Eighteen months ago, Vancouver’s Ar-
thur Erickson was awarded a project of 1,000 apartment units by the National Housing Authority of Kuwait. It marked the prominent architect’s first venture in the Middle East. “We had to invest considerable time and effort to get it,” says managing director Graeme Whitelaw. “But once you have done a project in the Middle East, they are inclined to give you more work.” Apparently. The Saudi government has just commissioned Erickson to design a new foreign ministry building in Riyadh, encouraging the Canadian firm to open an office in nearby Jeddah.
Offices may be opening elsewhere, but in Canada the economic pinch is being felt. The Webb Zerafa Menkes Housden Partnership, Canada’s largest architecture firm, was forced to reduce its staff a year ago from 240 to 120. Even Raymond Moriyama, the creator of the Ontario Science Centre and the new Metropolitan Toronto Library, is looking for work and says he may have to leave Canada to find it. And if times are tough for an established architect such as Moriyama, they are disastrous for the one-man office that can’t afford to seek work elsewhere. The Alberta building boom, with a record $757-million worth of construction last year in Calgary alone, has encouraged some middle-sized firms to open offices there. But the wealthy client, in a Stetson or a burnous, is beyond the reach of the majority of Canadian architects. They get beaten every time by the biggest and the best.
Responding to the obvious need for Canadian architects to find work somewhere, the Royal Architectural Institute of Canada recently appointed an overseas task
force to advise architects on how to compete internationally. Its chairman, Derry Robertson, says Canadian architects certainly have the expertise. “We’re doing great work, faster, and at a lesser cost,” he says. “A Canadian architect will have done three times as much work as his European counterpart.” He suggested that stringent building codes, combined with Canadian extremes of climate, have demanded design excellence from Canadian architects.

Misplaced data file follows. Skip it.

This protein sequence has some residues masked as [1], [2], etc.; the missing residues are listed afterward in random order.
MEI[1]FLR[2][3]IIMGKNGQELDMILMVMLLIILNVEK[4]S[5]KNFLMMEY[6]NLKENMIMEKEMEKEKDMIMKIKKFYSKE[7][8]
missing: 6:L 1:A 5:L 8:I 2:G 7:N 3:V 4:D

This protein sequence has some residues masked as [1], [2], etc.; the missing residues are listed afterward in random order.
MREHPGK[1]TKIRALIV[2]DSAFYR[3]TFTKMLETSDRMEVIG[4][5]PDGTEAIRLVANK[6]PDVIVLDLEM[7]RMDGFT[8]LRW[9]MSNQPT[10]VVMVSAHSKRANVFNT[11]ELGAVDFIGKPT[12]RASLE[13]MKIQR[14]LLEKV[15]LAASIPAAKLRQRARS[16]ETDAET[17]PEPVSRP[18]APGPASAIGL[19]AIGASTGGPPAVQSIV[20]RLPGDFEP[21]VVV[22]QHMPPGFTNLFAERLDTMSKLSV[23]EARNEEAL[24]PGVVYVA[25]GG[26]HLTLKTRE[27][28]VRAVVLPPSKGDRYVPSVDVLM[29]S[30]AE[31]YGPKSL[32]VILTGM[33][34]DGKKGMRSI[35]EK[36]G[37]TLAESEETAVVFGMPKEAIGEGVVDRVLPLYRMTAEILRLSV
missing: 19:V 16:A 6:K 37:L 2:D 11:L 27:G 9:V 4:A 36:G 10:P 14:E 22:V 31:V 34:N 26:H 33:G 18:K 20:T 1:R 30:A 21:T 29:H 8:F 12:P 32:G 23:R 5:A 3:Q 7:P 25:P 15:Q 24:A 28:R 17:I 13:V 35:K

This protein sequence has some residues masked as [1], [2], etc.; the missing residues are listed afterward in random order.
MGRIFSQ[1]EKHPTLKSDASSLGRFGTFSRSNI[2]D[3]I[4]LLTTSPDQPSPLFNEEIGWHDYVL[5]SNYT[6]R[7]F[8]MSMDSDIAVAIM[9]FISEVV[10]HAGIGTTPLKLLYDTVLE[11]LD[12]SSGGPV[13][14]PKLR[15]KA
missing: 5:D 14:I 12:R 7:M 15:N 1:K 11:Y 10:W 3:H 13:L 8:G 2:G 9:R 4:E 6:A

The task force recommends the consortium approach in securing work overseas, a method that certainly has worked for NORR. In consortium with Acres International, consulting engineers, the NORR group has designed airports in Brazil, Indonesia and Malaysia; and construction begins this spring on an airport terminal in Kathmandu, India. As well, the firm has been selected from among 29 international competitors to design an imaginative project for the Singapore Airport Terminal Services: the world’s largest flight kitchen, a 500,000-square-foot food preparation complex which will service all airlines arriving at Singapore.
International projects face a whole range of special problems. There are always imponderables about language, custom, law and location, but perhaps the
most unmanageable problem is political upheaval. Eber knows that the fate of his Gulf of Aqaba resort rests with Middle East peace negotiations. Similarly, construction on two airports designed for the Jamaican government by Parkin Associates has been postponed due to political unrest. Says Parkin: “The real problem in all foreign work is the frailty of government changes.” He speaks from experience. In the four years that his firm has been designing a $35-million airport terminal for Kabul, Afghanistan, the country has overthrown its monarchy, exiled the king to Rome and become a republic.
But it is a trade joke that architects spend most of their time building models, not buildings. Even if a project is completed, says Parkin, “the scale of time we work in is something people don’t comprehend.” The Kabul airport, for example, will be completed in the year 1990—if all goes well. That means many of those now working on the project may not live to see it finished. As Parkin says, an architect—especially one who goes international—must be a 20th-century Imhotep, the builder of the Pyramid of Cheops: part businessman and mathematician, part salesman, politician and diplomat. And he must be patient. MIKE MACBETH